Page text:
Miltown advertisement, 1968. |
JAMA: The Journal of the American Medical Association, Vol. 203, No. 11, pp. 60-62.
Syndromes of the 1960s. The battered parent syndrome.
She's the paradox of our age. Compared to her mother, she has more education, more usable income and more labor-saving devices. Yet she is physically and emotionally overworked, overwrought and -- by the time you see her -- probably overwhelmed.
What went wrong? Is parenthood something other than the rosy fulfillment pictured by the women's magazines? Is anxiety and tension fast becoming the occupational disease of the homemaker?
Some say it's unrealistic to educate a woman and then expect her to be content with the Cub Scouts as an intellectual outlet.
Or to grant that she is socially, politically and culturally equal, while continuing to demand domestic and biological subservience.
Or to expect her to shoulder the guilt burden of this child-centered age without unraveling around the emotional edges.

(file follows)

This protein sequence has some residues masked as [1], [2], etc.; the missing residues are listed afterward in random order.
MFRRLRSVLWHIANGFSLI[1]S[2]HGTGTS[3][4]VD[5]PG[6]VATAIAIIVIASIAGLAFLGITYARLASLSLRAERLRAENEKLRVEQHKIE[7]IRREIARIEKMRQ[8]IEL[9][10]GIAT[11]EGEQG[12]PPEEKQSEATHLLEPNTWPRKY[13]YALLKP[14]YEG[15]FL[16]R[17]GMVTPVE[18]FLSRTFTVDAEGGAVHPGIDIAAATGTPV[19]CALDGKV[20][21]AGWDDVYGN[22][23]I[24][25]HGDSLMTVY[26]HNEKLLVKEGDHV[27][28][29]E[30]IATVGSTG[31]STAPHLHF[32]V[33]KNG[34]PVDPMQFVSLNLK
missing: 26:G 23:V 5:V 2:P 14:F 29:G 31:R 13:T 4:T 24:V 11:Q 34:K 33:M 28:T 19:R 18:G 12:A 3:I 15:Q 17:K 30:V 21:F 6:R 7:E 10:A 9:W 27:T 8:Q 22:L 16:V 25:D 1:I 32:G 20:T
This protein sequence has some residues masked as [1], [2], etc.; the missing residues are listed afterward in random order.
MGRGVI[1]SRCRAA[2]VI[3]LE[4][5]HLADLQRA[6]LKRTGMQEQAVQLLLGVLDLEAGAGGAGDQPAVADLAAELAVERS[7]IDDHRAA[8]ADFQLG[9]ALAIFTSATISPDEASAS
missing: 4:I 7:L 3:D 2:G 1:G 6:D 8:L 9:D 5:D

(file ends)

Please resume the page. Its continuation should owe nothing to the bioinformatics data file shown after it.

Or to compete with her husband's job for his time and involvement.
But whatever the cause, the consequences -- anxiety, tension, insomnia, functional disorders -- fill waiting rooms. Sometimes it helps to add 'Miltown' to her treatment -- to help her relax both emotional and muscular tension. It's no substitute for a week in Bermuda, or for emotional readjustment. But it will often make the latter easier for her, as well as for the physician.
And 'Miltown' has been doing just that -- for a dozen years now -- with substantial success.
Indications: Effective in relief of anxiety and tension states; adjunctively when anxiety may be a causative or disturbing factor. Fosters normal sleep through anti-anxiety and muscle-relaxant properties.
Contraindications: Previous allergic or idiosyncratic reactions to meprobamate. (Brief summary of prescribing information is continued on next page.)
Wallace Pharmaceuticals / Cranbury, N.J.   Miltown® (meprobamate)   when reassurance is not enough